A real world example of the future of secure computation is found in the Danish sugar beet industry. All the sugar beets in Denmark are purchased by a single company. The farmers buy the rights to sell a certain volume of sugar beets to the monopolist. However, individual farmers must buy these rights based on estimates of their own production. As a result they often find themselves in the market to buy or sell rights.
Now, the last thing they want to do is buy and sell these rights through auctions run by the monopolist—monopoly power must be limited after all—because the monopolist would have the production records of every farmer and be able to use that to bid the price of the rights down. The market is setup by sellers simply listing the number of units they are willing to sell at each price. Buyers make a similar list of how many units they are willing buy at each price. The results are put together into two graphs of price and volume. Business is conducted at the intersection of these two curves.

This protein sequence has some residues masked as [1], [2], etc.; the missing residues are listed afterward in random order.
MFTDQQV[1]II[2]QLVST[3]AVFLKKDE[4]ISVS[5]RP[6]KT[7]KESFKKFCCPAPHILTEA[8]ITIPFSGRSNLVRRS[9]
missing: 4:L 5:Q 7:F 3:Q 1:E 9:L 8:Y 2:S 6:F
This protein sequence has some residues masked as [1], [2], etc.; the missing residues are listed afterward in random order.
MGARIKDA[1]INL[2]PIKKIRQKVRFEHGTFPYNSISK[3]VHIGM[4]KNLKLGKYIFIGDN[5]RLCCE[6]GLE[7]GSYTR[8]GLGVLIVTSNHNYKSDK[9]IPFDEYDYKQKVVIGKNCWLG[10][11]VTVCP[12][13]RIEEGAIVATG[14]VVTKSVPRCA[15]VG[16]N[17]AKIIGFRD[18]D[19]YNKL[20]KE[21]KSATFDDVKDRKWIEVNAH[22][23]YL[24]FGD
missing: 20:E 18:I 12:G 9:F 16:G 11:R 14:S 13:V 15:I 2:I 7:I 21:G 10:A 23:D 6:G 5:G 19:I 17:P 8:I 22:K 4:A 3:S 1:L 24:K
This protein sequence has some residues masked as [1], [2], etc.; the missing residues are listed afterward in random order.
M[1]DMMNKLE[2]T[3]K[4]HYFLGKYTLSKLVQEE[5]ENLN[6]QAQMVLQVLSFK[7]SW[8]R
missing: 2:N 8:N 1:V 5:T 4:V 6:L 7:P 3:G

Key to the success of this market is that no one knows who is in the market, or how much any particular farmer wants to buy or sell. A more open auction would reveal too much information, leaving farmers vulnerable to market manipulation by the monopolist and each other. So, secure computation could enable a way to create markets that are less open to manipulation, creating a fair economic mechanism.